Last Updated: 28th April, 2017
Some guys choose a beard to help make them look more rugged, others to make them look more sophisticated, more grown-up.
Whatever the reason, there are as many styles of beard as there are face shapes, and finding the right fuzz for you can mean the difference between a beard that rocks and a beard that sucks.
It’s not super difficult, either. Finding the right kind of beard for you depends somewhat on your hairstyle (if you have any hair), and largely on the shape of your face. Presuming that you want to balance out your face and either highlight or tone down particularly strong features, then following Groom+Style’s simple tips for choosing the right beard for your face shape, will ensure that you look good no matter what.
Choosing The Right Beard Requires Common Sense
When it comes down to it, choosing the right beard is easy. As long as you don’t fight what nature’s given you, you can’t go far wrong. As with everything else in life, trying to be something you’re not, will only lead to disappointment in the end.
Be true to the face you have, to the hair you have, and the right beard will find you.
We really can’t hammer this point home hard enough: you don’t really need to choose the right beard for your face, you just have to accept the one that’s right for you. There will be one that’s right for you, and finding it is easy once you understand how that facial hair is related to the shape of your face, and the size of your head.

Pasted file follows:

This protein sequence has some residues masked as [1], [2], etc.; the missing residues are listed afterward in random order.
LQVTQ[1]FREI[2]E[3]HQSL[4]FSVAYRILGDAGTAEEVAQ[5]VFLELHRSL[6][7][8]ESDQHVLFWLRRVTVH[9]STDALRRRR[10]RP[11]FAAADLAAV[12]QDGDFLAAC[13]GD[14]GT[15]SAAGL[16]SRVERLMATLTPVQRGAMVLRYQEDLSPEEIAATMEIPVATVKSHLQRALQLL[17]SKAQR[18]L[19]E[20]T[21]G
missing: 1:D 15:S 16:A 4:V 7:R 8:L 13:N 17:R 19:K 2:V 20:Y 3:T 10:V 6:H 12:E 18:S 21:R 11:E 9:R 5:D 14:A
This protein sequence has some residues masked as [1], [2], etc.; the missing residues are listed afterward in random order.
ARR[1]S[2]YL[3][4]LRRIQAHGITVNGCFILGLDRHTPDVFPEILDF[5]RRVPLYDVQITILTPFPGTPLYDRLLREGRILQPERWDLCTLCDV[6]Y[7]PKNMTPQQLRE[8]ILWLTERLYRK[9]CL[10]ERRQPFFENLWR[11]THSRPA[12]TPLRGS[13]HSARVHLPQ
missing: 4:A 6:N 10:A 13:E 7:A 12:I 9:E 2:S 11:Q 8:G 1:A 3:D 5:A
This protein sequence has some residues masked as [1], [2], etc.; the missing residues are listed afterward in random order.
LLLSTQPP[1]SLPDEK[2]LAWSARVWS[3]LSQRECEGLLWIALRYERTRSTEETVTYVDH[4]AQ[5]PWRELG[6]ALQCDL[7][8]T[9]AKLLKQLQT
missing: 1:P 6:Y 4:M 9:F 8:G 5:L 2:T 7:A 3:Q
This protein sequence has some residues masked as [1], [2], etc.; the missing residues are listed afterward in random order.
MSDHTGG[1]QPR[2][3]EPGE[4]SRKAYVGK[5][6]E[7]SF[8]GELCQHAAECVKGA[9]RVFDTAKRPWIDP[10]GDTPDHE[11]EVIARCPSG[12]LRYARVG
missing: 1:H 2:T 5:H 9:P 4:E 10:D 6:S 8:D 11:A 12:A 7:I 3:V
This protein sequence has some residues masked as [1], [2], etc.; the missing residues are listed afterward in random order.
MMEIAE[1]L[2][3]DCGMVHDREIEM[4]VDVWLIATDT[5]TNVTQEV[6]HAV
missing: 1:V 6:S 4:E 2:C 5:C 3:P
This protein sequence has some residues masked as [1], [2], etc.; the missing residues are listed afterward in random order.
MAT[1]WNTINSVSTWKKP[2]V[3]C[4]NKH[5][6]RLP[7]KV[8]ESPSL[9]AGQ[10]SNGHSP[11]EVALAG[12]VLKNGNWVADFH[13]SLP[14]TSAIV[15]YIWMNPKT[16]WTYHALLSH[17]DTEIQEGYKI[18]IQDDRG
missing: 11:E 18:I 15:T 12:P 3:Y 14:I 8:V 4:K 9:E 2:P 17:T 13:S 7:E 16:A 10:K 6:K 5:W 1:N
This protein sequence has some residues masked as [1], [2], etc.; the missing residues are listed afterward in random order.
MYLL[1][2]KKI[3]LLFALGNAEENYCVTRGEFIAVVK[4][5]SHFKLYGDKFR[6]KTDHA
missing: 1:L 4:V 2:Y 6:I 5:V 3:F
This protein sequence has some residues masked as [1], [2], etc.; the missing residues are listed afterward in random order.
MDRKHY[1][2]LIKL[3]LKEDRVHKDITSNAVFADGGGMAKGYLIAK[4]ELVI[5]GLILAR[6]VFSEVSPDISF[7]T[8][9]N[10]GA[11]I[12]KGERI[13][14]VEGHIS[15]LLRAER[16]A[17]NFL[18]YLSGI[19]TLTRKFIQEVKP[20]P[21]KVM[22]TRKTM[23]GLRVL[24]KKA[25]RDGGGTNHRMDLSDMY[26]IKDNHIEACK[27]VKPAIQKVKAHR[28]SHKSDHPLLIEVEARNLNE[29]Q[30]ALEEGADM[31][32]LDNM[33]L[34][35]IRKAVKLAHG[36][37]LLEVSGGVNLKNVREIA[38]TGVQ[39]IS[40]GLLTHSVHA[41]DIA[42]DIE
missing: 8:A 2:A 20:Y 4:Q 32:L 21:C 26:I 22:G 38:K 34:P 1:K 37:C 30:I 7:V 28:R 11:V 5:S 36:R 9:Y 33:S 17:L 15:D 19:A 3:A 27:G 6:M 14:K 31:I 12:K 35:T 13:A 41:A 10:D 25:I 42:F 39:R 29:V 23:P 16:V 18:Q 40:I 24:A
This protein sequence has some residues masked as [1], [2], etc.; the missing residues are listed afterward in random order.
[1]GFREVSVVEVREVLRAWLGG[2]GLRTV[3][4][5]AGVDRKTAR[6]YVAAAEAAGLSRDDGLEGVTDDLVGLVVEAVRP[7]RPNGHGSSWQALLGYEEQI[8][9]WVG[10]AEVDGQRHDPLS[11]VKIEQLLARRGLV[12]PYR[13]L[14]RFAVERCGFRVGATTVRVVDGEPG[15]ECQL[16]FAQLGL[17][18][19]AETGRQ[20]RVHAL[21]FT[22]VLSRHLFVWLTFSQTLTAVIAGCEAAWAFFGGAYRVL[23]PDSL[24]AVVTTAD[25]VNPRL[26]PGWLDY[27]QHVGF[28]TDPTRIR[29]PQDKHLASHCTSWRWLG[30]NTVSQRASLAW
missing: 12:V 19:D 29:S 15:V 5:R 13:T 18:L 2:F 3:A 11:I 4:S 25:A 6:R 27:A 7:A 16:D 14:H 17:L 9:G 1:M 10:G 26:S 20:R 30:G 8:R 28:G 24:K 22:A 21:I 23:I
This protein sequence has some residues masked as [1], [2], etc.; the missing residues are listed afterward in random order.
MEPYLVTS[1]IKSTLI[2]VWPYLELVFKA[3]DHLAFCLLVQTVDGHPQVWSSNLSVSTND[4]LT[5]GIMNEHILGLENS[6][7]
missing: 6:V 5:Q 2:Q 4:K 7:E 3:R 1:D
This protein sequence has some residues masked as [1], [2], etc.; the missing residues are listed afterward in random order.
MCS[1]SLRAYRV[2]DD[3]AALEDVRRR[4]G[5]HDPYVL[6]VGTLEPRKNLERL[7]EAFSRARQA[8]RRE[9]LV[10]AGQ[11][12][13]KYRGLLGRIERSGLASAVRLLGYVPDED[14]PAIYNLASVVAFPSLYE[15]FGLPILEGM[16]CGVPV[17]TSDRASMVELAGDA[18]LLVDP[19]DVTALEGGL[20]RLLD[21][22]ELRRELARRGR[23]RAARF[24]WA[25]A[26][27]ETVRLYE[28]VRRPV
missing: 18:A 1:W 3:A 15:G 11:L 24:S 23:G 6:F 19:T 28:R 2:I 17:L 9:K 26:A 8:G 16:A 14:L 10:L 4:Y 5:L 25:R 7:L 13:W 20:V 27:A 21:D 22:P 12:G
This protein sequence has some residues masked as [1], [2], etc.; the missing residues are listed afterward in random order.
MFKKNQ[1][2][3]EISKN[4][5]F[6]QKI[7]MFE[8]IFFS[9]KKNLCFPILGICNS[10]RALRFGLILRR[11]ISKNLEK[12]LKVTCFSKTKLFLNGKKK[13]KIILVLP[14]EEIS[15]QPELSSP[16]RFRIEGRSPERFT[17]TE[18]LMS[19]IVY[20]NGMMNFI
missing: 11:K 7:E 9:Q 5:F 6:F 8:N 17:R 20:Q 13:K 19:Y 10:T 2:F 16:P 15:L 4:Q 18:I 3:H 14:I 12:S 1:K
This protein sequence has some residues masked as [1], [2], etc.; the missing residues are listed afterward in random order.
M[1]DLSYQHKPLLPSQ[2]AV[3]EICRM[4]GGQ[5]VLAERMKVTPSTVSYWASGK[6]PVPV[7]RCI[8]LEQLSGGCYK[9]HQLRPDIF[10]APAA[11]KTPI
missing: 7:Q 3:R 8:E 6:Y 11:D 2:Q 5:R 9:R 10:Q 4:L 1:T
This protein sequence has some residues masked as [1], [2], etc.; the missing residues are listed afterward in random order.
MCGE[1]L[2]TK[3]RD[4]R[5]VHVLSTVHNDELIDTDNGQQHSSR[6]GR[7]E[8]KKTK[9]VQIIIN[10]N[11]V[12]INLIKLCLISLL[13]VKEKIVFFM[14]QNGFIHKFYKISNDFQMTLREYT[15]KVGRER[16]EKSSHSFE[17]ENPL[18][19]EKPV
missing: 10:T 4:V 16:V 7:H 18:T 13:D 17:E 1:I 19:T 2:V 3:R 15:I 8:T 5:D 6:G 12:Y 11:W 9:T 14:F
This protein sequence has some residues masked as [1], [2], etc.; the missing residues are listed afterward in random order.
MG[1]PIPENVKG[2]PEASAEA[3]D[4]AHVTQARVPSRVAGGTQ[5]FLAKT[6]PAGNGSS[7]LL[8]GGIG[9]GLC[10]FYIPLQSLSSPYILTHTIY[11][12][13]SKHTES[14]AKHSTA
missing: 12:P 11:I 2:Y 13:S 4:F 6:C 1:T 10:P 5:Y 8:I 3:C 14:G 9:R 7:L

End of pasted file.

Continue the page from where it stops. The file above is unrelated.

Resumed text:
Identify Your Face Shape, Get The Right Tools Then Style On
Start by identifying the shape of your face (see below) then grow (or continue growing) and shape your beard as you desire – don’t take the process to seriously remember to have fun.
Additional Notes and Pointers
If you want to get really specific with identifying the shape of your face then get a tape measure and write down the following length:
- The length of your forehead
- The length across your cheekbones
- The length of your jawline
- The vertical length of your face – top of your forehead to your chin